As part of a larger bid to curb waste and promote a more circular economy, Ikea's new London outpost in the borough of Greenwich offers a first-of-its-kind "Learning Lab" where customers can get pointers on how to prolong the life spans of their purchases through repair, reuse and imaginative upcycling.
It's unclear if these waste-eschewing creative workshops have caught on like mad with everyday customers in the few short weeks since the Greenwich store — touted as the most environmentally sustainable Ikea yet — first opened to the public. It may take time. But as a new campaign proudly shows, a handful of London-based artists and designers have already had some fun breathing new life into bits and pieces of old Ikea furniture.
Dubbed Wildhomes for Wildlife, the campaign — conceived by never-dull London-based advertising agency Mother — has yielded a slew of highly distinctive habitats for urban critters that, for the most part, you'd never recognize as part of a floor lamp or a flat-pack table. These professionally crafted creations are next level, not the average birdhouses or bat boxes you'd spend a Sunday afternoon piecing together in your garage with scrap wood, craft glue and a vague idea of what you're doing. But the message — yes, even that busted-up Billy bookcase you were planning to drag to the curb can be somehow reused — comes across loud and clearish.
Per South East London newspaper the News Shopper, Ikea has donated the so-called "animal apartments" to nearby Sutcliffe Park, where local fauna — namely bees, birds, bats and assorted bugs — can move in at their leisure. (A hotspot for wildlife, a portion of the park was deemed a local nature reserve in 2006.) Members from the Greenwich store will continue to look after the deluxe new wildlife digs after they're installed. Ikea has even published a trail map marking each of the fanciful new additions to the park.
"By offering a community experience centered on reuse and recycling and supporting local conservation, we want to demonstrate that we're committed to being a good neighbor for all walks of life in Greenwich and the surrounding area, creepy crawlies included," says Ikea Greenwich manager Helen Aylett.
Let's take a look (and there's more where these came from) ...
This is sweet: "Honey, I'm Home" is a busy and bright little "Brazilian-style bee village" created by the wildly talented East London set-maker and paper-crafter extraordinaire Hattie Newman using a Burvik end table.
When life gives you a bunch of old Stråla lamp stands, why not do like architecture and design firm Beep Studio and make eye-catching bird nesting pods?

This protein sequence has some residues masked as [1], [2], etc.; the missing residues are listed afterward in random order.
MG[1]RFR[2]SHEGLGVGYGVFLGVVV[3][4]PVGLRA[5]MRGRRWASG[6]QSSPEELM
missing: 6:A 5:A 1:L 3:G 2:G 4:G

Previously an old Industriell shelving unit, the "Pipi" bat house from graphic artist Rob Lowe (aka Supermundane) has serious Memphis Group vibes going on. Ikea explains: "It has roughened surfaces inside to help bats get a good grip and roost during the day. (Also from Supermundane is the similarly mega-colorful Industriell-sourced "Dom" birdhouse pictured at the top of the page.)
In a past life, "Hachi House" — a bona fide bee palace designed by architects Sash Scott and Tamsin Hanke — was a couple of functional benches from the Industriell and Verberod collections. (Corgi not included.)
"Bughattan," by lauded young artist and designer Adam Nathaniel Furman, is a towering condo complex for solitary bees and wasps crafted from reclaimed Ekbacken and Hammarp worktop surfaces. Watch your step around that one.
A green Ikea comes to Greenwich
Due to open April 15, Ikea's small-format Manhattan outpost — more an idea-stirring showroom than a traditional, meatball-slinging retail store — is dominating the Ikea news cycle on this side of the pond. But in the U.K., the Greenwich store is getting a significant amount of buzz.
Encouraging shoppers to arrive by walking or cycling "to improve your physical and mental health," Ikea's first new full-fledged London store in 14 years offers a markedly planet-friendly shopping experience (as far as big box retailers go). Among other things, the store sports a rooftop solar array, rainwater recycling, 100 percent LED lighting, geothermal heating and a lovely landscaped meadow up on the roof. But what perhaps makes the store stand out most is its urbanness. Surrounded by a slew of local public transit options, and going out of its way to accommodate shoppers who don't drive, this isn't your typical, car-dependent Ikea on the far-flung fringes of town.
(As Tom Ravenscroft writes for Dezeen, Ikea Greenwich's deep-green cred becomes a little less impressive when you consider that a less than 20-year-old Sainsbury's supermarket, itself also considered a superiorly sustainable building when it first opened, was demolished to make way for the new store.)
While Wildhomes for Wildlife may ultimately be an artistically inclined marketing stunt — an area in which Ikea has long excelled — for the new store, the fact the Swedish retailer is providing homes for its plant-pollinating, seed-dispersing, mosquito-eating, biodiversity-boosting neighbors is certainly a lovely gesture.